(The Center Square) – An environmental group that sued New Hampshire over delays in approving a solid waste plan is criticizing the state’s 10-year proposal to update garbage collection and recycling programs.
In a letter to the state Department of Environmental Services, the Conservation Law Foundation said a draft plan to manage solid waste, landfilling, recycling and composting over the next 10 years is "inadequate and uninspiring" and means New Hampshire will continue to be a "dumping ground" for garbage from Massachusetts and other surrounding states.
"Instead of demonstrating leadership and providing the guidance New Hampshire needs, DES has provided just a laundry list of recommendations, without any real steps to actually achieve them," said Heidi Trimarco, CLF's New Hampshire attorney.
In 2021, the environmental group filed a lawsuit against the state over delays in finalizing a solid waste plan, which hasn't been updated since the previous plan expired in 2003.
The solid waste plan, which was unveiled in August, sets goals including reducing how much waste is generated, while stepping up efforts to divert more materials out of landfills through recycling and reuse programs. The state plans to meet those goals by increasing public education and incentive programs.
Nearly half of the trash going into New Hampshire landfills comes from Massachusetts and other states, and lawmakers who approved the changes have been exploring ways to tighten the laws to restrict out-of-state trash amid warnings that the state will run out of capacity.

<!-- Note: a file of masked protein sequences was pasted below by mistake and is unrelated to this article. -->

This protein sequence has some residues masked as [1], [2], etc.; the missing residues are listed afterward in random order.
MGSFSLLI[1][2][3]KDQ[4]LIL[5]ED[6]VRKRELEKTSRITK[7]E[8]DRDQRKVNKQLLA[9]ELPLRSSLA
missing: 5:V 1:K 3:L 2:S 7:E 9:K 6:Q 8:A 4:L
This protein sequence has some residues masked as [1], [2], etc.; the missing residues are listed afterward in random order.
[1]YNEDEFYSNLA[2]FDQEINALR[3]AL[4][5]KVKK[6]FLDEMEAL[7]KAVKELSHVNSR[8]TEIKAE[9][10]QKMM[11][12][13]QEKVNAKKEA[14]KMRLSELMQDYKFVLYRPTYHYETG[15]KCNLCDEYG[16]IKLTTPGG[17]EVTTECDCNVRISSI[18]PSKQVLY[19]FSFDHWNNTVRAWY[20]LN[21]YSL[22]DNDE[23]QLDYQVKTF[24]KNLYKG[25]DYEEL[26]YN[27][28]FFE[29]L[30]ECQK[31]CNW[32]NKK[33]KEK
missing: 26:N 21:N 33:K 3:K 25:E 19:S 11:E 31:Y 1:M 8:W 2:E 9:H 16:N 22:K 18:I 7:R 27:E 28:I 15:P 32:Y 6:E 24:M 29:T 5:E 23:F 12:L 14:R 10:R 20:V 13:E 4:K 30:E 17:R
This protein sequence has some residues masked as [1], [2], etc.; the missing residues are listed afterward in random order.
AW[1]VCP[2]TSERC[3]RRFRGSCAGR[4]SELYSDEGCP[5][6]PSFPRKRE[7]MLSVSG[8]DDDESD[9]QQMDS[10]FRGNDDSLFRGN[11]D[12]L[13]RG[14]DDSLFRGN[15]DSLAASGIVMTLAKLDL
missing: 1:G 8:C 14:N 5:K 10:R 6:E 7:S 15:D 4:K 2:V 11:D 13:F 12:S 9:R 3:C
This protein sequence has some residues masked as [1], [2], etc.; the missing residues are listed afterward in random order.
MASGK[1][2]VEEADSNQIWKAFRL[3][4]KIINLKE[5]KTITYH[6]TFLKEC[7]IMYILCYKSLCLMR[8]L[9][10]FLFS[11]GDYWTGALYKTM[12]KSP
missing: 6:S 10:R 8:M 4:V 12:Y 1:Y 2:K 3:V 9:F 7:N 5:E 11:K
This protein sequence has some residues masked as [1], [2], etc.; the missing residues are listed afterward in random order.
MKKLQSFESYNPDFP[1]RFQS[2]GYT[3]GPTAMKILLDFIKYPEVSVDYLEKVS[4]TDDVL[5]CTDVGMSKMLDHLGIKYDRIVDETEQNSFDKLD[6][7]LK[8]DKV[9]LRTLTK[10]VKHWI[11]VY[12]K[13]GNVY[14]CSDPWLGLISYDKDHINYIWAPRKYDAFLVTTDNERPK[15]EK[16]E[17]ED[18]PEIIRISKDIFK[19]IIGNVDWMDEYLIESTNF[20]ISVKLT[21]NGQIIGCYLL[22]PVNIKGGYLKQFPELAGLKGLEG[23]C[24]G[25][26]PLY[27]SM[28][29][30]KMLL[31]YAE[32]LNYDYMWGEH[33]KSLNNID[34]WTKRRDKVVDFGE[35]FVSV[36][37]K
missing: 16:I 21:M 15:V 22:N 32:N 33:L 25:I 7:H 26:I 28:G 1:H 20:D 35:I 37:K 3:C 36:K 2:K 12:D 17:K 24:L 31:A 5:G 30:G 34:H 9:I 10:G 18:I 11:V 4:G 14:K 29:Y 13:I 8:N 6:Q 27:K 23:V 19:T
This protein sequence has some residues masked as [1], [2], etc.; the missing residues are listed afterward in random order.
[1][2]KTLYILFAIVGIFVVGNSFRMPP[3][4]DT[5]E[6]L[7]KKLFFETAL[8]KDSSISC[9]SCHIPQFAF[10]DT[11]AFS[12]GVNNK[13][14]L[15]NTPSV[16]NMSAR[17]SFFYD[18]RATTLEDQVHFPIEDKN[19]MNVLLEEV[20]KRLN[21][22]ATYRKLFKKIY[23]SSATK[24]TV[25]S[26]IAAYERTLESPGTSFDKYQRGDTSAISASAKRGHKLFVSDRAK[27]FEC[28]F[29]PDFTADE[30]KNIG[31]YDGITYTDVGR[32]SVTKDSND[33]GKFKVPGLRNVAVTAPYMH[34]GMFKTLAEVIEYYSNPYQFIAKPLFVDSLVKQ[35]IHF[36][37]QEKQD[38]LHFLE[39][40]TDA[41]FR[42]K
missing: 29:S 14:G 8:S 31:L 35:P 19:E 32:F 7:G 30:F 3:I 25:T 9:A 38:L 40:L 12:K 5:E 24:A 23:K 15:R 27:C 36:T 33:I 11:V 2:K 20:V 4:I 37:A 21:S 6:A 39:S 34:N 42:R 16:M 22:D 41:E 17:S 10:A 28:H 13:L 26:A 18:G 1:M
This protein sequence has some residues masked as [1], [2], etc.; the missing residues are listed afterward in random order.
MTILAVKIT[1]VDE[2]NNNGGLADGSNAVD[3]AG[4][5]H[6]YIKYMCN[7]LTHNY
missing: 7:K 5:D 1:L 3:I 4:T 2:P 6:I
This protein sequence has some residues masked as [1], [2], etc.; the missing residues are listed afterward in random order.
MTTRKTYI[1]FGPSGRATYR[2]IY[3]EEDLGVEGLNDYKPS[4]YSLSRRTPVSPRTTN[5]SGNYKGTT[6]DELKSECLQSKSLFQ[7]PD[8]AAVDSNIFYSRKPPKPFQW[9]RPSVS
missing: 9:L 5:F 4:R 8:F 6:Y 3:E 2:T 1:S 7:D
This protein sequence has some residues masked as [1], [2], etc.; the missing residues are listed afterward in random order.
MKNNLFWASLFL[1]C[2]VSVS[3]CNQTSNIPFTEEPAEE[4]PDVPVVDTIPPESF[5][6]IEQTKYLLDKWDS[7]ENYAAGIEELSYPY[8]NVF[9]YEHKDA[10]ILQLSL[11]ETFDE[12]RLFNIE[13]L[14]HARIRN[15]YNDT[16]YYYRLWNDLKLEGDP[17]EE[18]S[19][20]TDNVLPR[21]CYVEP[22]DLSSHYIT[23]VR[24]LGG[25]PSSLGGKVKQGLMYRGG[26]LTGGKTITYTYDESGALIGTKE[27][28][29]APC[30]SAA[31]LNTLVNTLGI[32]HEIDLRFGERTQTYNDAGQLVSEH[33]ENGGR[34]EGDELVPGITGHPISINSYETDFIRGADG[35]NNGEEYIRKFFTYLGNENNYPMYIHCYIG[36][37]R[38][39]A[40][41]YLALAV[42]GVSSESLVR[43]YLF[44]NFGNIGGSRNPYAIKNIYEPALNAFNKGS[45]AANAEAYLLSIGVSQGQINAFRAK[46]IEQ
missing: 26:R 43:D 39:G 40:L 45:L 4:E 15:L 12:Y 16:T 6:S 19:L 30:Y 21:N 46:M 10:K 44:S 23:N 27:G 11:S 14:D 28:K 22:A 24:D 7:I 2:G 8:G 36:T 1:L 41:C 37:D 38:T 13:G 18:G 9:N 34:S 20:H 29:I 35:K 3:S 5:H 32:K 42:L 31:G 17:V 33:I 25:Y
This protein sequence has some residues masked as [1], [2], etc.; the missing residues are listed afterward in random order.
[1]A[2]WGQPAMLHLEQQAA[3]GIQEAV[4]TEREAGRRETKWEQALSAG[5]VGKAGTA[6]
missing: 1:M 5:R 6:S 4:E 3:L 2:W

A 2019 report estimated that New Hampshire landfill capacity could have a shortfall of 120,000 tons in disposal capacity by 2025, which has state officials considering plans to expand landfill capacity and restrict waste from elsewhere.
“The Department of Environmental Services is completely abdicating their responsibility to address out-of-state waste," Trimarco wrote. "DES should be committing to do something, anything about out-of-state waste."
In June, Gov. Chris Sununu vetoed a proposal seeking to tighten environmental rules for new landfills, arguing that the plan would drive up the state's solid waste costs.
The proposal, which was approved by the state Legislature with bipartisan support, called for setting a buffer zone for new landfill operations to help prevent toxic pollutants from leaching into nearby waterways.
Under current law, New Hampshire law sets a 200-foot buffer between proposed landfills and lakes, rivers or the coastline to prevent contamination. The legislation called for replacing that required buffer zone with a project-specific review that takes into account the flow of groundwater and other environmental factors.
But Sununu said the changes would prevent new regional landfills from being constructed, which he argues would drive up costs for local governments, waste haulers and consumers.